On the old version of the Microsoft pen, there were two buttons on the spine. To erase something on the tablet, you would click and hold one of those two buttons while erasing the element on the screen.
Not sure which rocket surgeon invented that one, but it was absolutely hard to use and navigate with.
However, some smart Microsoft engineer was watching someone sketch with a pencil, and noticed that they turned the pencil over to erase – using the eraser on the end of the pencil. Simple, easy and effective. So that engineer replicated the action in the new Microsoft Pen. You turn the pen over and use the eraser on the end to erase. Brilliant.
Multiple Tips and Pressure
Microsoft has studied sketching and has tried to replicate the experience digitally.
The first invention was to create pressure-sensitive sketching. The pen has 1024 levels of pressure sensitivity, so that you can alter the depth and breadth of a line using pressure alone.
The second invention was a set of different tips to suit different sketching and drawing scenarios.
The company has included 4 styles of tip: 2H, H, HB, and B – riffing on the same designations for pencils. The standard tip on the pencil is an H tip. Perfect for sketching ideas and diagrams.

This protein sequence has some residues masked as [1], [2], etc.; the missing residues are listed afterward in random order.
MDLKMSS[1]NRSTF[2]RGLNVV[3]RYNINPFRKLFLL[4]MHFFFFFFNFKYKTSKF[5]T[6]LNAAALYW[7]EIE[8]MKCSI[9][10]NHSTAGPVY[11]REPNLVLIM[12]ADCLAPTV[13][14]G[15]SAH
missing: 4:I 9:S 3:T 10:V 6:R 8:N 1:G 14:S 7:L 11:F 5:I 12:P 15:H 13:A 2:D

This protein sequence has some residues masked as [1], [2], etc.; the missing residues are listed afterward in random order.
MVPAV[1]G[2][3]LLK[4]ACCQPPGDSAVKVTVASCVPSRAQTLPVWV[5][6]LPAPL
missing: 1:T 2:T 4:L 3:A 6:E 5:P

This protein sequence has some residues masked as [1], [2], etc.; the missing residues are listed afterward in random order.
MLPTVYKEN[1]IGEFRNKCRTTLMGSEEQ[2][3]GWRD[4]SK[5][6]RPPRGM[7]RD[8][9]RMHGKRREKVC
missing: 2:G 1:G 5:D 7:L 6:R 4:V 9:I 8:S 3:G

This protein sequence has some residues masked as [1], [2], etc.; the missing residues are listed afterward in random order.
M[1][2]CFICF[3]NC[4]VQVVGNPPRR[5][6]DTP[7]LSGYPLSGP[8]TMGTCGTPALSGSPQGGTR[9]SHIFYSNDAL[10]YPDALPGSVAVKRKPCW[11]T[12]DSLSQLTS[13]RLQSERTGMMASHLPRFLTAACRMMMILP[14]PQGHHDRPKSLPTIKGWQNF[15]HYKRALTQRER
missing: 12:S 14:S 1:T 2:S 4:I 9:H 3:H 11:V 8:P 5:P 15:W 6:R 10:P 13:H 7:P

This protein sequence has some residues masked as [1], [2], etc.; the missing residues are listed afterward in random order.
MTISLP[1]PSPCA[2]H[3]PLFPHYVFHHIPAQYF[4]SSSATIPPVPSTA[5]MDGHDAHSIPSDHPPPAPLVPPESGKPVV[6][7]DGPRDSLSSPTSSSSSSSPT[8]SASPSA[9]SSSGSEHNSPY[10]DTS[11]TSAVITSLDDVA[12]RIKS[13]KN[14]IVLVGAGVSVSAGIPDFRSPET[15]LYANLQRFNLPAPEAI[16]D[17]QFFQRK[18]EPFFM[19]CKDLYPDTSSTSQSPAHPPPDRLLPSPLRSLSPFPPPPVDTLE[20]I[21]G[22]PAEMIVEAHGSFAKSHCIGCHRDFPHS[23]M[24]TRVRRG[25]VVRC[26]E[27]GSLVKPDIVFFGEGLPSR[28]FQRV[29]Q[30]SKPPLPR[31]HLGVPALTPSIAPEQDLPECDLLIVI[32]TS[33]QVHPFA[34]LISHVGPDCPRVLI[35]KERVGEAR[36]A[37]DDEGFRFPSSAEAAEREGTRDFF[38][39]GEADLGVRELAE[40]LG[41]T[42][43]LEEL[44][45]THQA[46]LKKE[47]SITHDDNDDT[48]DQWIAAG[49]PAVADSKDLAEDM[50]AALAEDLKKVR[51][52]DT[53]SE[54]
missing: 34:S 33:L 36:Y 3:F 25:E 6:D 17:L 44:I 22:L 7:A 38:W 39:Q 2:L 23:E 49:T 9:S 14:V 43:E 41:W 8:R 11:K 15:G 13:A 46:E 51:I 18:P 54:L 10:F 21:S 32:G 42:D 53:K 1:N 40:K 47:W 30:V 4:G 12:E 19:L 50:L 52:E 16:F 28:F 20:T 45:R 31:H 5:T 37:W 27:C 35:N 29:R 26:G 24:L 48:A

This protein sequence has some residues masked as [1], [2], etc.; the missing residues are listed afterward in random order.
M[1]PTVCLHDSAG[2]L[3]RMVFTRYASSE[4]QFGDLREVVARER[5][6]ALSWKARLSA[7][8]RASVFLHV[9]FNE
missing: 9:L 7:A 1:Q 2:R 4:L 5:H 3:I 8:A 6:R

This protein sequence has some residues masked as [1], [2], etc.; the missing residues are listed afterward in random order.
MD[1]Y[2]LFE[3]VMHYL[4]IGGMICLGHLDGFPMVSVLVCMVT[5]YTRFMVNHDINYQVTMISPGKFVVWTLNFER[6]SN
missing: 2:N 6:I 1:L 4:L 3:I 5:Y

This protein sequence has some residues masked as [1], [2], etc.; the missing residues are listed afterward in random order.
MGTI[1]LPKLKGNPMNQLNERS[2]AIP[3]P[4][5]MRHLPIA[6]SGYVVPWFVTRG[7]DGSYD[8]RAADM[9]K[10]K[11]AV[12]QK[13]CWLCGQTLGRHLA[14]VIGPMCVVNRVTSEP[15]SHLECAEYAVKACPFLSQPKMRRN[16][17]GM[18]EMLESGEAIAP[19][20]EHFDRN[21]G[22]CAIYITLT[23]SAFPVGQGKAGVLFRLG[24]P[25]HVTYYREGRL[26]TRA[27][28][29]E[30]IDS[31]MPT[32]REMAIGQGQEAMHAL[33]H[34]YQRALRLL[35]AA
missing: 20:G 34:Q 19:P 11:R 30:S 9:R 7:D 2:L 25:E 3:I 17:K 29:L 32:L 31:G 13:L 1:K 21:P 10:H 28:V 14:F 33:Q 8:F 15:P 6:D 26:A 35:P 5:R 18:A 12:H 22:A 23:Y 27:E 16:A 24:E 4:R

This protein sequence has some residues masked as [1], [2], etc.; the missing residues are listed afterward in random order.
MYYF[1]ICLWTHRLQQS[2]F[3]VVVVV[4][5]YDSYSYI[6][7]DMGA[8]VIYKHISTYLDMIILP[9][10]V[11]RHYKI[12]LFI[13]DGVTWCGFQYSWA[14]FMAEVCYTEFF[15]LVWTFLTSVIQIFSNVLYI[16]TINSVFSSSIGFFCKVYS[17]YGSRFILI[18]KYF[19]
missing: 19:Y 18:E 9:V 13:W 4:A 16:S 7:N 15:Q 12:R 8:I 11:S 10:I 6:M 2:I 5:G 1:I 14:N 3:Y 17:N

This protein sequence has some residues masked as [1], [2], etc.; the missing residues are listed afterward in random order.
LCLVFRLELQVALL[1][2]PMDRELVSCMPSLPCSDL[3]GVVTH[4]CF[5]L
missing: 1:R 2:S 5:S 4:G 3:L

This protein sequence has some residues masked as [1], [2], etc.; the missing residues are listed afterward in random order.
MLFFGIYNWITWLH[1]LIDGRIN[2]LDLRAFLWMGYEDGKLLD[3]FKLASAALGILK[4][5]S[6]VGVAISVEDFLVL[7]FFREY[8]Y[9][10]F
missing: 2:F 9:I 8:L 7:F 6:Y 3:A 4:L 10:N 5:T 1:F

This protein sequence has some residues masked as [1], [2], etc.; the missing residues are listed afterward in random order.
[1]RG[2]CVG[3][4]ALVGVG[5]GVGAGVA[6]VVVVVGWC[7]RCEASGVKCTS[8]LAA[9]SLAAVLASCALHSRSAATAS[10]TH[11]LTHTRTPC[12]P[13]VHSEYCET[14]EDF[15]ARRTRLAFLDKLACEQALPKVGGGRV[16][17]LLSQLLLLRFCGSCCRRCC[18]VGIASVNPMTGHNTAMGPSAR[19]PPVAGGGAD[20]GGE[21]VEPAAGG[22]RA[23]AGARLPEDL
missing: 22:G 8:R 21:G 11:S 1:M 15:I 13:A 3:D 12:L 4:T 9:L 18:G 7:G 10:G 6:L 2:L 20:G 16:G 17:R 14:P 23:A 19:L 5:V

My One Struggle
There was one small struggle that haunted me through the experience, one that has haunted me my entire life. I was hoping that the digital world would fix this problem. It hasn’t. My issue is that I am left handed.
Left handed people tend to write and sketch with their hand in an awkward position. It is so that we can see what we are writing as we fill the page from left to right.
Even with the “left-hand mode” enabled (the digital world is at least trying to solve this issue), I found that the Surface would sometime overrule the pen with the input it was getting from my hand resting on the surface of the tablet. Your hand moves the page around, whereas the pen inputs the images. So occasionally I would find my page moving around unexpectedly. My hand would be pushing the page rather than the pen laying down my sketches.
It wouldn’t happen all of the time, but when it did, it was frustrating.
So even after all my apprehension, my first idea-sketching experience was excellent. I had a large-enough screen (10”) to provide a decent sketching platform. My canvas was unlimited, so I was able to grow my sketch as I grew my ideas.
The tools worked. The Surface 3 and the new Microsoft Pen are a very accurate pair, giving me the detail that I wanted. OneNote was a good platform – fitting into my note taking methodology very easily.
My struggle with the page moving around under my hand will hopefully be rectified in the future. The system can generally distinguish between the pen and my hand, but when it doesn’t, arghhh! However being left handed my whole life has left me (pun intended) with these struggles before this exercise. This isn’t something new.
My big win – I am still paperless even after being tempted by an inviting blank empty page on a notebook.